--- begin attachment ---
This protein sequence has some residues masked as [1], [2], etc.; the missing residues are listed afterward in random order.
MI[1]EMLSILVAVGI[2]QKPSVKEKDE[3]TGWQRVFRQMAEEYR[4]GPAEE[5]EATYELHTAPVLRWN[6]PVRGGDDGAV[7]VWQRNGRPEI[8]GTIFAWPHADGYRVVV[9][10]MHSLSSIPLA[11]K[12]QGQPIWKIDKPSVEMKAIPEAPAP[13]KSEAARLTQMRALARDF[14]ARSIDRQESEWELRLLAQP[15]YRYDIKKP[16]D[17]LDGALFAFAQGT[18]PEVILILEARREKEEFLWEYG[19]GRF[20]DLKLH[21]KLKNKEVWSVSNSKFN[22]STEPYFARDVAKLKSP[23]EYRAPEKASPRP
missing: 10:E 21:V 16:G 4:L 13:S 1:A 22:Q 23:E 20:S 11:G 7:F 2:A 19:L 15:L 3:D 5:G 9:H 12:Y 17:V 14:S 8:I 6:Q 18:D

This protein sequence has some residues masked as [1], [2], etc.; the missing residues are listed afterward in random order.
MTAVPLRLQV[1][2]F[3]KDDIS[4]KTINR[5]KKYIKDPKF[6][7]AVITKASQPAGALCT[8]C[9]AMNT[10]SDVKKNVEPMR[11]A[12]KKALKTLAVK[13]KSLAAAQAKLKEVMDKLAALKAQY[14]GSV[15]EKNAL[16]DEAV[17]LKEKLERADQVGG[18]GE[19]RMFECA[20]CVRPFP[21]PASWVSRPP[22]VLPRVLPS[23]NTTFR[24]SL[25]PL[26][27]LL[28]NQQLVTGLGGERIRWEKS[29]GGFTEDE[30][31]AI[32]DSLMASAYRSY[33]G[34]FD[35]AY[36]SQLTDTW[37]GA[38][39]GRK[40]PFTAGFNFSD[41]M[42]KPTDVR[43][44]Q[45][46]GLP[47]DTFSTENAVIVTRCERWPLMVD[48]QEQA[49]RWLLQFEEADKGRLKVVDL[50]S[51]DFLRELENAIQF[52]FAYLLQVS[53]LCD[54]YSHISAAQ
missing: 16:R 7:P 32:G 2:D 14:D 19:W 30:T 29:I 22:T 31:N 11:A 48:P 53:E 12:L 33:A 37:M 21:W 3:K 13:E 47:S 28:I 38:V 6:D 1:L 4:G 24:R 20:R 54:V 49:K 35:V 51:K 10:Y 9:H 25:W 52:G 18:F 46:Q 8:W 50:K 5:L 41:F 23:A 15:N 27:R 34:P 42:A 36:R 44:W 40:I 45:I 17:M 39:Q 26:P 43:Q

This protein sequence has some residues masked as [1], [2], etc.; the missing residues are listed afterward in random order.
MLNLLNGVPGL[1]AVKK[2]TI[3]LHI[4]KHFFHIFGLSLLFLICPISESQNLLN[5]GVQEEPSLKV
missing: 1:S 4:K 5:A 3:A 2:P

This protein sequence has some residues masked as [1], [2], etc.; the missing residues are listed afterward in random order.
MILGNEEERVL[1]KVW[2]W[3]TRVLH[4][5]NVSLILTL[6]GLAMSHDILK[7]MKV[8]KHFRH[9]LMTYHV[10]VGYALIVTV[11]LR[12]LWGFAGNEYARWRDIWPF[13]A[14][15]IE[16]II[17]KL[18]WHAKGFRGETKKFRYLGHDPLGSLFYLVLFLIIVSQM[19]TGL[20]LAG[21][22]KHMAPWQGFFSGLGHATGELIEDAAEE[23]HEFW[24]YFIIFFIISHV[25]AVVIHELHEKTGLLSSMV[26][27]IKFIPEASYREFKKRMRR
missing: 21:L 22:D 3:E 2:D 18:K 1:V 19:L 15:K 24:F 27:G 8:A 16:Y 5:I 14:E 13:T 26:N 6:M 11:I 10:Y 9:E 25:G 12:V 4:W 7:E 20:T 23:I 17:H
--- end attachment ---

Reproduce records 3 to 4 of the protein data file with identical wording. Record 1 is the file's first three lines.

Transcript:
This protein sequence has some residues masked as [1], [2], etc.; the missing residues are listed afterward in random order.
MLNLLNGVPGL[1]AVKK[2]TI[3]LHI[4]KHFFHIFGLSLLFLICPISESQNLLN[5]GVQEEPSLKV
missing: 1:S 4:K 5:A 3:A 2:P

This protein sequence has some residues masked as [1], [2], etc.; the missing residues are listed afterward in random order.
MILGNEEERVL[1]KVW[2]W[3]TRVLH[4][5]NVSLILTL[6]GLAMSHDILK[7]MKV[8]KHFRH[9]LMTYHV[10]VGYALIVTV[11]LR[12]LWGFAGNEYARWRDIWPF[13]A[14][15]IE[16]II[17]KL[18]WHAKGFRGETKKFRYLGHDPLGSLFYLVLFLIIVSQM[19]TGL[20]LAG[21][22]KHMAPWQGFFSGLGHATGELIEDAAEE[23]HEFW[24]YFIIFFIISHV[25]AVVIHELHEKTGLLSSMV[26][27]IKFIPEASYREFKKRMRR
missing: 21:L 22:D 3:E 2:D 18:K 1:V 19:L 15:K 24:F 27:G 8:A 16:Y 5:I 14:E 13:T 26:N 6:M 11:I 10:Y 9:E 25:G 12:V 4:W 7:E 20:T 23:I 17:H